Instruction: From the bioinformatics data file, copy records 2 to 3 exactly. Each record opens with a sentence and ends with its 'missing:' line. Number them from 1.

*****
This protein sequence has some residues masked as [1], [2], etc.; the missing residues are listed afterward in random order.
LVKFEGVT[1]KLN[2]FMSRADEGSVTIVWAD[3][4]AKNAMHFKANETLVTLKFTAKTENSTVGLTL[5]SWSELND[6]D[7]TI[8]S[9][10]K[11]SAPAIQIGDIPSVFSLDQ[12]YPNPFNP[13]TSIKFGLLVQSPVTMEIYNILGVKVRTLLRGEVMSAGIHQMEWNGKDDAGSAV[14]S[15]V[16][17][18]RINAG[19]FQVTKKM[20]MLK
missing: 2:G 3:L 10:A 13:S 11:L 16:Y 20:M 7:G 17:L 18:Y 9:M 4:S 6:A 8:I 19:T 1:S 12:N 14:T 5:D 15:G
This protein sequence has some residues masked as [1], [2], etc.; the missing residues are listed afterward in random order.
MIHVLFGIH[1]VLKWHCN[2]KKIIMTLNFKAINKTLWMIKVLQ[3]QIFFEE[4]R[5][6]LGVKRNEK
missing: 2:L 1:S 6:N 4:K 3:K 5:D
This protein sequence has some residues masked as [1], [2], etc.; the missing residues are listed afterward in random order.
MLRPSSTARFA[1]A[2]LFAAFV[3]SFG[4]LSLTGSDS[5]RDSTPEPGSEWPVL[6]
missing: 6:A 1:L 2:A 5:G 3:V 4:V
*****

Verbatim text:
This protein sequence has some residues masked as [1], [2], etc.; the missing residues are listed afterward in random order.
MIHVLFGIH[1]VLKWHCN[2]KKIIMTLNFKAINKTLWMIKVLQ[3]QIFFEE[4]R[5][6]LGVKRNEK
missing: 2:L 1:S 6:N 4:K 3:K 5:D
This protein sequence has some residues masked as [1], [2], etc.; the missing residues are listed afterward in random order.
MLRPSSTARFA[1]A[2]LFAAFV[3]SFG[4]LSLTGSDS[5]RDSTPEPGSEWPVL[6]
missing: 6:A 1:L 2:A 5:G 3:V 4:V